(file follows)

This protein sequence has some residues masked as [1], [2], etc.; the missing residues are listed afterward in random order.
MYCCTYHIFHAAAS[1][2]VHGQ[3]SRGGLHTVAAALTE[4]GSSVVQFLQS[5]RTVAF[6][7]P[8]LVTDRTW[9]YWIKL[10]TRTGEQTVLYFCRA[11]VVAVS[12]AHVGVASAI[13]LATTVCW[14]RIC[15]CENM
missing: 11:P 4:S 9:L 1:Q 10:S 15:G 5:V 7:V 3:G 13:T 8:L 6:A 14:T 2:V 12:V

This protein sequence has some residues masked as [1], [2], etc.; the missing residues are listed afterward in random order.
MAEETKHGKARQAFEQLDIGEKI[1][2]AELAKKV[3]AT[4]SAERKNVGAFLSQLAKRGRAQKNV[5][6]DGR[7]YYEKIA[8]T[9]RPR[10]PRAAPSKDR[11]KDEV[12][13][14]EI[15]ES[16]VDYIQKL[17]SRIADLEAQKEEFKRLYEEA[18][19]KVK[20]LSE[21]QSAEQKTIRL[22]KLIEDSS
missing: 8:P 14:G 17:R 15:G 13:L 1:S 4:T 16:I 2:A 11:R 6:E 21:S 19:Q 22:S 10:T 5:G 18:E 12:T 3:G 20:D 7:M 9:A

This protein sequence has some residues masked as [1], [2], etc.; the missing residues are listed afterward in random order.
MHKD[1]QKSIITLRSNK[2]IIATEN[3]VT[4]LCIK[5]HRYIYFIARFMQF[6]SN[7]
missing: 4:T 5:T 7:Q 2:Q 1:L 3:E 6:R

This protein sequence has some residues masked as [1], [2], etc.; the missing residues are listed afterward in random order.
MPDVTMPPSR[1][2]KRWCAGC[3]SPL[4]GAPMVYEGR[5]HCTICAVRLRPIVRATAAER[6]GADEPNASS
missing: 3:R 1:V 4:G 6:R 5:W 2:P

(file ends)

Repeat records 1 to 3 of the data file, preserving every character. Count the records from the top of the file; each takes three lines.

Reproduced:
This protein sequence has some residues masked as [1], [2], etc.; the missing residues are listed afterward in random order.
MYCCTYHIFHAAAS[1][2]VHGQ[3]SRGGLHTVAAALTE[4]GSSVVQFLQS[5]RTVAF[6][7]P[8]LVTDRTW[9]YWIKL[10]TRTGEQTVLYFCRA[11]VVAVS[12]AHVGVASAI[13]LATTVCW[14]RIC[15]CENM
missing: 11:P 4:S 9:L 1:Q 10:S 15:G 5:V 7:V 3:G 13:T 8:L 6:A 14:T 2:V 12:V

This protein sequence has some residues masked as [1], [2], etc.; the missing residues are listed afterward in random order.
MAEETKHGKARQAFEQLDIGEKI[1][2]AELAKKV[3]AT[4]SAERKNVGAFLSQLAKRGRAQKNV[5][6]DGR[7]YYEKIA[8]T[9]RPR[10]PRAAPSKDR[11]KDEV[12][13][14]EI[15]ES[16]VDYIQKL[17]SRIADLEAQKEEFKRLYEEA[18][19]KVK[20]LSE[21]QSAEQKTIRL[22]KLIEDSS
missing: 8:P 14:G 17:R 15:G 13:L 1:S 4:T 16:I 2:A 11:R 6:E 21:S 19:Q 22:S 10:T 5:G 18:E 12:T 3:G 20:D 7:M 9:A

This protein sequence has some residues masked as [1], [2], etc.; the missing residues are listed afterward in random order.
MHKD[1]QKSIITLRSNK[2]IIATEN[3]VT[4]LCIK[5]HRYIYFIARFMQF[6]SN[7]
missing: 4:T 5:T 7:Q 2:Q 1:L 3:E 6:R